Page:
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General connect too 8011.n?

Discussion in 'Android Devices' started by dockmaster, Oct 13, 2010.

  1. dockmaster

    dockmaster Well-Known Member
    Thread Starter

    Jun 17, 2010
    Coast Guard (ret)
    Pensacola, FL
    Is the HTC Eris supposed to connect to 8011.n on wireless?
    It will connect to my home network (Belkin router) on the combo setting 8011.b/8011g but on the combo setting 8011b/8011g/8011n, the phone will not connect, unless the protection is disabled on the network. When I switch it to 8011b/8011g with or without protection the phone finds and connects right away.
    Will not connect at all on the 8011.n setting period.....
    Everything else in my house connects on the 80aa.b/8011g/8011n setting on the router, even though my laptop is the only 8011.n capable pc.

    Am i missing a setting on the Eris? Its not a big deal and the difference in speed probably wont keep me awake at night, but I have to have my router set to b/g instead of b/g/n
    just curious.



  2. doogald

    doogald Well-Known Member

    Jan 7, 2010
    If you go onto Belkin's web site, is there a firmware update for your router? If there is, it may be worth flashing it. Also, I understand that the Eris has better luck with WPA2 (or WPA set with AES as opposed to TKIP). If you are not broadcasting the SSID, try unhiding it; it provides no security anyway.

    I am able to connect to several 802.11n routers set to b/g/n; Apple here at home, Netgear and Linksys routers at familys' houses.
  3. erisuser1

    erisuser1 Well-Known Member

    Nov 11, 2009

    The Eris release specs never mentioned 802.11n, so it is rather doubtful that it can "do" 802.11n.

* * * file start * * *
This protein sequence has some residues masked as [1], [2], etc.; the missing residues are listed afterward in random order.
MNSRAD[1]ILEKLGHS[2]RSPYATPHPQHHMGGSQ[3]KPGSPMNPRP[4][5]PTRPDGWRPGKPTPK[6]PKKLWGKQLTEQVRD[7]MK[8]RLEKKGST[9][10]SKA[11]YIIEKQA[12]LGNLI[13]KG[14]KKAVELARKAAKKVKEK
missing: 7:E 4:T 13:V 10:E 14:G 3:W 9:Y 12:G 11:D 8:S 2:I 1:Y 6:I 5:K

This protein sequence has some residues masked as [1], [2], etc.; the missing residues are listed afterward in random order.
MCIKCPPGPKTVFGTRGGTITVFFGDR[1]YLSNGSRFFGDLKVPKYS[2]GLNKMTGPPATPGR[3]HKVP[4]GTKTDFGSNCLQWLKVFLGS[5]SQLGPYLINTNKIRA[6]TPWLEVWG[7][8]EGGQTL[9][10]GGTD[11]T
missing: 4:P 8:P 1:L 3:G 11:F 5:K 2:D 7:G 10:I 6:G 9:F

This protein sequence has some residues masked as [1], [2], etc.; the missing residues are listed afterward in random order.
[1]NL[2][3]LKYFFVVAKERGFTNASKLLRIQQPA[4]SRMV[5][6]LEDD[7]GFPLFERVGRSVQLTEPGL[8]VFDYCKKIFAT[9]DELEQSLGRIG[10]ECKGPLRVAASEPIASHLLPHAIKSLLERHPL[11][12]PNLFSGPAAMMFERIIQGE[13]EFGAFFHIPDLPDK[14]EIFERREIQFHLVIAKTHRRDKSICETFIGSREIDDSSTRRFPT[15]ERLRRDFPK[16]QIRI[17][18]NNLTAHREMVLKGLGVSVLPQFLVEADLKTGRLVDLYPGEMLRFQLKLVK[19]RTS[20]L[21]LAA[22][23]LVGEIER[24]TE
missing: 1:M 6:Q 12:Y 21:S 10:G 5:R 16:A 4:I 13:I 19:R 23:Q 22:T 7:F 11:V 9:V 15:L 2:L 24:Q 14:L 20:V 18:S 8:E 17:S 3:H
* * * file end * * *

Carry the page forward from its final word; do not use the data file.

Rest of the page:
802.11n is basically "802.11g with channel bonding".

    What you are experiencing - to paraphrase, "works with some combination of settings, but not others" - is frankly rather typical with mix-n-match WiFi networks, and the results you get depend a great deal on what devices are involved, what firmware revisions are used, what settings on both the AP & the clients, et cetera, et cetera.

    That makes it very difficult for anyone to give you better advice than what you are already doing - try different settings to see if you can get things to work.

    There are some general principles that you can use to try things out, though: the most important of them is that "the simpler the environment, the less opportunity there is for bugs to show themselves". Usually this means configuring the WiFi router to behave in a manner which is as simple as possible.

    For instance, some people have reported problems with their Eris when they have their WiFi router/AP set up to do multi-mode a/b/g, but work perfectly well with b-only or g-only ... using the exact same router.

    I experienced a problem where I could connect & get an IP lease (dhcp) from a WiFi router - but when I used WPA/AES, no traffic would pass after the initial successful (!!) connection. An upgrade to the router firmware fixed that problem.

    If your "upstream" connection to the internet is only a couple of Mbits/second (which is typical for DSL/Cable), let's say 3-10 Mbits/sec, and you mostly use WiFi only for accessing the Internet - then neither G or N do much, if anything, for you at all, because the connection to the internet is the rate-limiting factor. Certainly the Eris never goes faster than about 3-4 Mbits/second, so it only needs WiFi-B at the most.

    If you have devices that share files across WiFi within your WiFi LAN - and especially if we are talking about video streaming, or you have FiOs or UVerse, then WiFi-G should be used at a minimum. It is not clear that you get any benefit from WiFi-N unless you have lots of high-speed devices running simultaneously, or you routinely move huge files around between your devices in your WiFi LAN.



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